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A Constitutional Shock For The Government Of Robert Golob

“I think every lawyer expected this to be halted,” former Constitutional Court judge, Jan Zobec, commented on the Constitutional Court’s decision regarding the amendment to the Radio-Television Slovenia Act. The proposer of the amendment, the government of Robert Golob, has thus experienced “quite a shock” and “the first step” on which it stumbled, according to political analysts.

The Constitutional Court has temporarily halted the implementation of parts of Articles 23, 24 and 25 of the amendment to the Rado-Television Slovenia Act, which concern the constitution of the new Council of the institution, the drafting of new statutes, and the appointment of a new President and members of the Management Board. Five Constitutional Court judges supported the partial suspension, while three Constitutional Court judges voted against it. The petition for a review of the constitutionality of the amendment was lodged by several leading figures in the public media outlet. The first signatory is the current President of the Programme Council of RTV Slovenia, Peter Gregorčič. The decision thus challenges the provisions under which the terms of office of the members of the Programme and Supervisory Boards, the Director-General and the directors of television and radio would be terminated. The initiators of the constitutional review are convinced that the termination of the mandates would lead to irreversible consequences.

Although the Court is ideologically strongly left-leaning, it is clearly still operating normally. Nevertheless, a “far-left” element within the institution has emerged – three Constitutional Court judges have tried, with a misleading reference to the Constitutional Court Act, to hold up the proceedings until the left political pole “cleans up” the cadres at the public institution. We first turned to commentator and editor-in-chief of the Domovina website (Homeland), Rok Čakš, to ask what the political consequences of the Court’s decision will be for Prime Minister Robert Golob and his government: “This is quite a disappointing turn of events for the Golob government, which is so busy cleaning up the consequences of the Janša government that even the Constitutional Court, which is ideologically sympathetic or close to the government, had to stop it in the end.”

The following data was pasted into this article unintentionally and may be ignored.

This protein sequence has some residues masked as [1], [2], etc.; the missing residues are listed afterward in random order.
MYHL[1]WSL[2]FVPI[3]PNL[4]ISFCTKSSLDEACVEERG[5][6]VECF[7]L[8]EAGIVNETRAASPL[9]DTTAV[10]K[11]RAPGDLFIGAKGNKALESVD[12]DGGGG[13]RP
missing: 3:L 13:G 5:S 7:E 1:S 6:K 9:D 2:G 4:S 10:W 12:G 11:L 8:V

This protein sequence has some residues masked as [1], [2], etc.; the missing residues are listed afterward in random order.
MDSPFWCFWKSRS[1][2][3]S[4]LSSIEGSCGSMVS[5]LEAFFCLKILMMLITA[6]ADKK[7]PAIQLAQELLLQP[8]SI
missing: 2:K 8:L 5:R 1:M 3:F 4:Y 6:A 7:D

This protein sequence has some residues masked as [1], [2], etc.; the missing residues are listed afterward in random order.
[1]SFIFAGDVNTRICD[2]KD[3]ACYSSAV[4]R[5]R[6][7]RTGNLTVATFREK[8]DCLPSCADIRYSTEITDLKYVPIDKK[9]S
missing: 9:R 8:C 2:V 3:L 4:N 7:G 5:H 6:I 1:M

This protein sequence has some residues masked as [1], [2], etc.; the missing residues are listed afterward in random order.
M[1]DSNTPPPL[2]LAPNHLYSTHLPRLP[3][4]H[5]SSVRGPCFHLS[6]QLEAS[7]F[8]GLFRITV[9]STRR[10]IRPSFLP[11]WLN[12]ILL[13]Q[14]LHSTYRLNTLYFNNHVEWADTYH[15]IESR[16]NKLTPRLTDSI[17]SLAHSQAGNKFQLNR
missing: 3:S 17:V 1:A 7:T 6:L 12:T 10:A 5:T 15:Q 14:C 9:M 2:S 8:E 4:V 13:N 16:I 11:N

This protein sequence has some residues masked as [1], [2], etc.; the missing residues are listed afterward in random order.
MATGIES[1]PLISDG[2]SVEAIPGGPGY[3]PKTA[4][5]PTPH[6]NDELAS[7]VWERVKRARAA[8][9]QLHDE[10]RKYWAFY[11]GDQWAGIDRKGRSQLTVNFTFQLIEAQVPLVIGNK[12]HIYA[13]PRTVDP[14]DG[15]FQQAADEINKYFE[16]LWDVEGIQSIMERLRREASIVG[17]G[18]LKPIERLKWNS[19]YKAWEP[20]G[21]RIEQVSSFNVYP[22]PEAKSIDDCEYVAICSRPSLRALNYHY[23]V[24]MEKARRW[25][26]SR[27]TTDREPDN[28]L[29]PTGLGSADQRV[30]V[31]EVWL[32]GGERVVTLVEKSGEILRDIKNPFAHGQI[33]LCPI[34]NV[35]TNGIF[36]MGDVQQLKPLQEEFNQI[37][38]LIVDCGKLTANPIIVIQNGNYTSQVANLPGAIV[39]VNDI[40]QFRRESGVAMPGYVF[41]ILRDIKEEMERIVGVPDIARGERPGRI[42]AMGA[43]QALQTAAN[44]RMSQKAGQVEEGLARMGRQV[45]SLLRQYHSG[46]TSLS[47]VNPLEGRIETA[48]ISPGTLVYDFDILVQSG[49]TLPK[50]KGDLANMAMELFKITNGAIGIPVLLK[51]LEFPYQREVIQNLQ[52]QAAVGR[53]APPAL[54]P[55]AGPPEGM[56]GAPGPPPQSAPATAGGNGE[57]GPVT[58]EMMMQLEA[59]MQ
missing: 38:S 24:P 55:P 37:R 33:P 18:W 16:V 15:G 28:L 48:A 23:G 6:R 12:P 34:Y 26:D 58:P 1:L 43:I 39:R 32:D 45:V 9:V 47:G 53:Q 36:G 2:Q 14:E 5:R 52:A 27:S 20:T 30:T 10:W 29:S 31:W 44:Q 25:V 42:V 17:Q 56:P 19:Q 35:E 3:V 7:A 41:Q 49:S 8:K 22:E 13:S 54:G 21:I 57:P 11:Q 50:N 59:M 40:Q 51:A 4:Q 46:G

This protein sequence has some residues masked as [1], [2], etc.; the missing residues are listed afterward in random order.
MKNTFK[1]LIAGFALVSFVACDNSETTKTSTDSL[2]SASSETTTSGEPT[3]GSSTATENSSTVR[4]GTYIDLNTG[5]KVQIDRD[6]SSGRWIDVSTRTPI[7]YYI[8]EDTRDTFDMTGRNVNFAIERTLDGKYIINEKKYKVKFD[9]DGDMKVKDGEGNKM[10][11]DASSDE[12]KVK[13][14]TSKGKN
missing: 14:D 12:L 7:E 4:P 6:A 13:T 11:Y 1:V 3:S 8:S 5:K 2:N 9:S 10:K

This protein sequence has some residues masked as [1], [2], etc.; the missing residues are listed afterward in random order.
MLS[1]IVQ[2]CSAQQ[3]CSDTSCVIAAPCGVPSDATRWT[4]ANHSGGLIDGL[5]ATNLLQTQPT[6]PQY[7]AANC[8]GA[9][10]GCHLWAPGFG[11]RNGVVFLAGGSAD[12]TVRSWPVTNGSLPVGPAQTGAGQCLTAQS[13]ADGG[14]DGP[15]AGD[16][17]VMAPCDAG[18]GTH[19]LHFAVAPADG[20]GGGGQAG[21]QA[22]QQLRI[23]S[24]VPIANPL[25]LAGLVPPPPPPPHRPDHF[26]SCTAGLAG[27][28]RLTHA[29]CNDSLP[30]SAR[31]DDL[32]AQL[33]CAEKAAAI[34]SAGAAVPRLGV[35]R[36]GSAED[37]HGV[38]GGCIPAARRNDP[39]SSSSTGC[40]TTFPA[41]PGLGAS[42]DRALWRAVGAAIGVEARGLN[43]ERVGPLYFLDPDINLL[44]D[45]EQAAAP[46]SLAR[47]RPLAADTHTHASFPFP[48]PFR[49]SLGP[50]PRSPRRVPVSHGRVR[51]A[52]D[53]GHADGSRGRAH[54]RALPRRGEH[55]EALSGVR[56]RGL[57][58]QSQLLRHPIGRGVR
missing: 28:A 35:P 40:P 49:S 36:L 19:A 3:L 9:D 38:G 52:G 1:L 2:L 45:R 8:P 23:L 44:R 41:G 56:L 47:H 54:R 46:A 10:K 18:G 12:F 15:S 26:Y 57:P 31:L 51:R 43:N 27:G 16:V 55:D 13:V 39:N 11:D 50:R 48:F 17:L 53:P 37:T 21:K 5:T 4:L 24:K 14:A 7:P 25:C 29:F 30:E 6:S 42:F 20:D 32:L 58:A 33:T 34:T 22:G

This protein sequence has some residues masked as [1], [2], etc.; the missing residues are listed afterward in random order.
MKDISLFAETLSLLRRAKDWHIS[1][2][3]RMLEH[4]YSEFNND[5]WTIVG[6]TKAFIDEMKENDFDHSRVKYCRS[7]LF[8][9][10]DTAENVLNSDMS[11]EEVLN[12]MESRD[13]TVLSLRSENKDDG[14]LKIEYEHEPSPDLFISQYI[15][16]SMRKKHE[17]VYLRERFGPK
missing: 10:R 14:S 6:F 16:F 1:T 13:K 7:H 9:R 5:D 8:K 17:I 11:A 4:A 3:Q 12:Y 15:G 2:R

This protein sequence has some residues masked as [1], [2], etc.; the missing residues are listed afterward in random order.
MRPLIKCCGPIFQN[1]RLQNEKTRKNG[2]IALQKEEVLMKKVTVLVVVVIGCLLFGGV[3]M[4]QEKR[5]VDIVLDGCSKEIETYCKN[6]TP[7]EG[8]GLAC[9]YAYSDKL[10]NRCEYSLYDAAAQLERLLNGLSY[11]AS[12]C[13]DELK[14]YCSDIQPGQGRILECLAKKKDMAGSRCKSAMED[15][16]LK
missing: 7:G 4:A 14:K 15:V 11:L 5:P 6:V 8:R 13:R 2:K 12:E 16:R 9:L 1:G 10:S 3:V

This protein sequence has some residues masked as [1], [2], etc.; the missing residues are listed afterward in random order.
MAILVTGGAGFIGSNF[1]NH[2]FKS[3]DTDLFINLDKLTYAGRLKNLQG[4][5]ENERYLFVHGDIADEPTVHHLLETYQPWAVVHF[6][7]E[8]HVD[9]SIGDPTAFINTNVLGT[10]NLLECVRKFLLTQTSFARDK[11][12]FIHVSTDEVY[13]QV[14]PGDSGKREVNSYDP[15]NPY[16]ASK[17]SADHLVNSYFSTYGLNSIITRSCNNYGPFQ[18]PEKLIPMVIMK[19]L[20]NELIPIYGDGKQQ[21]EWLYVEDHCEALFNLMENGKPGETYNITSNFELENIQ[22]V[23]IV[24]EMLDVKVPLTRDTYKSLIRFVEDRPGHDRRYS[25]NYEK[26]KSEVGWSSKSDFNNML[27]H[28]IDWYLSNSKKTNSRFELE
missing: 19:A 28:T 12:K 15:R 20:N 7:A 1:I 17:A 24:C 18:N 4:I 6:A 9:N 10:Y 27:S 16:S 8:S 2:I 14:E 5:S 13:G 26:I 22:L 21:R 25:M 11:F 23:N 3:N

“This is an important sign for the authorities to properly restrain themselves; otherwise, they will definitely have to be restrained by other democratic institutions in the country,” Čakš believes.

“This is the first step on which Golob has stumbled”

Marko Balažic, a former commentator and President of the Slovenian People’s Party (Slovenska ljudska stranka – SLS), also commented on what happened: “What we have been pointing out during the referendum campaign has finally become clear – the new amendment has many shortcomings, especially in the area of appointments.” The Constitutional Court, he said, has now shown that there really are certain shortcomings in the amendment and that the processes of writing legislation would have to be “improved a little”. And this is not just about the amendment to the Radio-Television Slovenia Act – there are several other constitutionally controversial laws. Several similarly questionable laws have recently gone through the procedure, such as the Income Tax Act. “This is the first real warning of this kind for Golob that things will not be as “easy” as they might have imagined.”